The Kill Team appears in an aspect ratio of 2.39:1 on this Blu-ray Disc. This became a solid transfer.
Overall definition appeared positive. Only a few minor soft shots materialized, so the movie usually appeared accurate and well-defined. No jagged edges or shimmering occurred, and I saw no edge haloes or print flaws.
Despite the setting, a teal palette dominated, though we got a little amber and orange as well. The Blu-ray replicated these tones appropriately.
Blacks were deep and dark, and shadows looked fine. As a package, the image worked nicely.
As for the movie’s DTS-HD MA 5.1 soundtrack, it opened up well, largely because it incorporated action elements. Not surprisingly, the mix came to life best during these combat sequences. Bullets, explosions and vehicles zipped around us and made sure that we felt like we were part of the action.
Even during more passive sequences, the film offered a good soundscape. Music showed nice stereo presence, while environmental elements popped up in logical, natural locations. Although the mix only soared on occasion, it still formed a solid sense of atmosphere.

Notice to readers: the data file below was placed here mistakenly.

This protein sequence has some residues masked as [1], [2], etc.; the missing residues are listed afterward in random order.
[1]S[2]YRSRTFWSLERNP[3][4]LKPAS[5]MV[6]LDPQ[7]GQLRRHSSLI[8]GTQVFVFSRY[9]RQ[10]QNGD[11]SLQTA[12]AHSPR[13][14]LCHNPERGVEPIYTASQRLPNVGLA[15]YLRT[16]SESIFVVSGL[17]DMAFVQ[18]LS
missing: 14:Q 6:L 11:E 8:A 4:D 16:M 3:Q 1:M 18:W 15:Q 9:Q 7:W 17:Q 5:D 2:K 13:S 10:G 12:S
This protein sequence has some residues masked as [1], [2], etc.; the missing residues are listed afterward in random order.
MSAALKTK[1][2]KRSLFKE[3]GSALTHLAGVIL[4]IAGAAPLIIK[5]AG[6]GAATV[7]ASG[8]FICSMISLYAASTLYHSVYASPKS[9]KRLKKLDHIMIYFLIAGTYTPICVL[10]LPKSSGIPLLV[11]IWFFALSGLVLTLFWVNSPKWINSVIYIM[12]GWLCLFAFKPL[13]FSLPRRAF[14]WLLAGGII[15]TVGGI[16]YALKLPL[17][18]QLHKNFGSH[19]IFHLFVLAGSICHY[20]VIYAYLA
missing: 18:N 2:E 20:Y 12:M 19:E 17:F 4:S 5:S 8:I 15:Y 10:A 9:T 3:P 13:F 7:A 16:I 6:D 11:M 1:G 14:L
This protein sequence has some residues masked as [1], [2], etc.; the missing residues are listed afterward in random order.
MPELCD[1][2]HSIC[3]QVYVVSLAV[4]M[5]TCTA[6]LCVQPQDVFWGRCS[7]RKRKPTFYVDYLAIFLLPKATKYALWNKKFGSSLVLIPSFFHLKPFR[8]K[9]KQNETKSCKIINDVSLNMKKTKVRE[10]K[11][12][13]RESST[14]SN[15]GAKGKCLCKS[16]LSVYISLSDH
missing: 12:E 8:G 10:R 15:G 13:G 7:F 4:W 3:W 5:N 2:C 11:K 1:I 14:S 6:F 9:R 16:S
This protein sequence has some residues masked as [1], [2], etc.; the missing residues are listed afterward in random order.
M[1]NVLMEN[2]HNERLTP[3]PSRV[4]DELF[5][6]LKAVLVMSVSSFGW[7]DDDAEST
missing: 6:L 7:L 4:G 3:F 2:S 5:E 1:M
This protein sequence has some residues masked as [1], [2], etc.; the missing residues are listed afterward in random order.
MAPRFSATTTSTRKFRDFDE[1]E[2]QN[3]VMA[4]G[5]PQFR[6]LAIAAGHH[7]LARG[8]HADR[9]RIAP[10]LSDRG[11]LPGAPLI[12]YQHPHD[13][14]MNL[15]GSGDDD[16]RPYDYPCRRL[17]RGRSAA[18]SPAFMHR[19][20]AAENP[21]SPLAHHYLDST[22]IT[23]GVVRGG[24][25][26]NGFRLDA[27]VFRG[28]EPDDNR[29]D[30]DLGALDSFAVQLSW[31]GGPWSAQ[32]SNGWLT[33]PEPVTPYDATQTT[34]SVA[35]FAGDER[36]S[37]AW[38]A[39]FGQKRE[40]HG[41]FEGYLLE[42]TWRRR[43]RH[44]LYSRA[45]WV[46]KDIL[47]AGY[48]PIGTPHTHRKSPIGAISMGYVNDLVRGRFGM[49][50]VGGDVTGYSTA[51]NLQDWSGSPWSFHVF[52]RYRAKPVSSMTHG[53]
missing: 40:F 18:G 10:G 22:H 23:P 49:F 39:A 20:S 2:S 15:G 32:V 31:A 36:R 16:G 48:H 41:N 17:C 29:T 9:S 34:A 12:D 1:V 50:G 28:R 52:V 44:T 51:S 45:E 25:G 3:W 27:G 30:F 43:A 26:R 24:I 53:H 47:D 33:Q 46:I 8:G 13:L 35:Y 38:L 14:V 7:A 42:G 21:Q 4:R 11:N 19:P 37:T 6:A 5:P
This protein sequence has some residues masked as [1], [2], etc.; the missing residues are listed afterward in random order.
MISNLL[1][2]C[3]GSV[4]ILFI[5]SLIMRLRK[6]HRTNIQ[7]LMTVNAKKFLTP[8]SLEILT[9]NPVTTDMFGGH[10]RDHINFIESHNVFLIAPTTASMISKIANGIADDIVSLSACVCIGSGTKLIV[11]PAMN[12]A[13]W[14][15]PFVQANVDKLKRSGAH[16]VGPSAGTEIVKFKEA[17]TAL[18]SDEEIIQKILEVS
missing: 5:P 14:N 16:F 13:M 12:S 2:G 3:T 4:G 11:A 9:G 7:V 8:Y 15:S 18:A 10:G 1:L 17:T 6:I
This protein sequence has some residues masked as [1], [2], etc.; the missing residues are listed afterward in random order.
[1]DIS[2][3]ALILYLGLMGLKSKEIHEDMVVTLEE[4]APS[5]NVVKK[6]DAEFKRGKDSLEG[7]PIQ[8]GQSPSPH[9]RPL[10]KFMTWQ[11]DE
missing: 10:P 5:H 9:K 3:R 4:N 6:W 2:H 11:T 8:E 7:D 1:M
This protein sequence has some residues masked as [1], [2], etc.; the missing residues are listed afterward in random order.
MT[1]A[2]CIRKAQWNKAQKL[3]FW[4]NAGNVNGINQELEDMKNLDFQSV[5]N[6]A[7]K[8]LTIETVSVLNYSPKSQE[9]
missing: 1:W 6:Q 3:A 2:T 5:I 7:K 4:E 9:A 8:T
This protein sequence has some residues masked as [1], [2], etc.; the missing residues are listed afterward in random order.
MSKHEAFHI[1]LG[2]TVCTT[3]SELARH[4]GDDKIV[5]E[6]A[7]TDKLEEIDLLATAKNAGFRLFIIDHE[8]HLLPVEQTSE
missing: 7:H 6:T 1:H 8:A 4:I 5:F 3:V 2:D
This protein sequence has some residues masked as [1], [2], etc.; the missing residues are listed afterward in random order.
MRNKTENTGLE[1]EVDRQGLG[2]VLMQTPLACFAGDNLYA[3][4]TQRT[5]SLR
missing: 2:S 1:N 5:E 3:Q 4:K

From start to finish, the flick boasted excellent audio quality. Speech was crisp and concise, with good intelligibility and no edginess.
Music sounded bright and dynamic, and effects were strong. They demonstrated fine clarity and accuracy, and the mix also featured positive bass response. This was a consistently fine track.
As we shift to extras, we find an audio commentary with writer/director Dam Krauss. He presents a running, screen-specific look at the original documentary and its adaptation, story/characters, cast and performances, sets and locations, music, editing, effects and related areas.
Overall, this becomes a fairly good commentary. I’d like to know more about the documentary and the facts behind the story, but Krauss still delivers a reasonably solid view of the project.
The Reality of Courage runs 11 minutes, 45 seconds. It provides notes from Krauss.
With “Courage”, we look at story/characters, cast and performances, sets and locations, and costumes. Inevitably, Krauss repeats some info from his commentary, but this still becomes a good summary.
One Deleted Scene spans three minutes, 19 seconds. It shows Briggman’s discussions with the military about what he witnessed. The scene adds some exposition but it doesn’t seem especially necessary.
As a movie about war crimes, The Kill Team boasts solid potential, and I appreciate its understated nature. However, the film goes a little too far toward subtlety and doesn’t explore the drama as well as it should. The Blu-ray boasts very good picture and audio along with a decent array of bonus materials. Team works at times but remains spotty.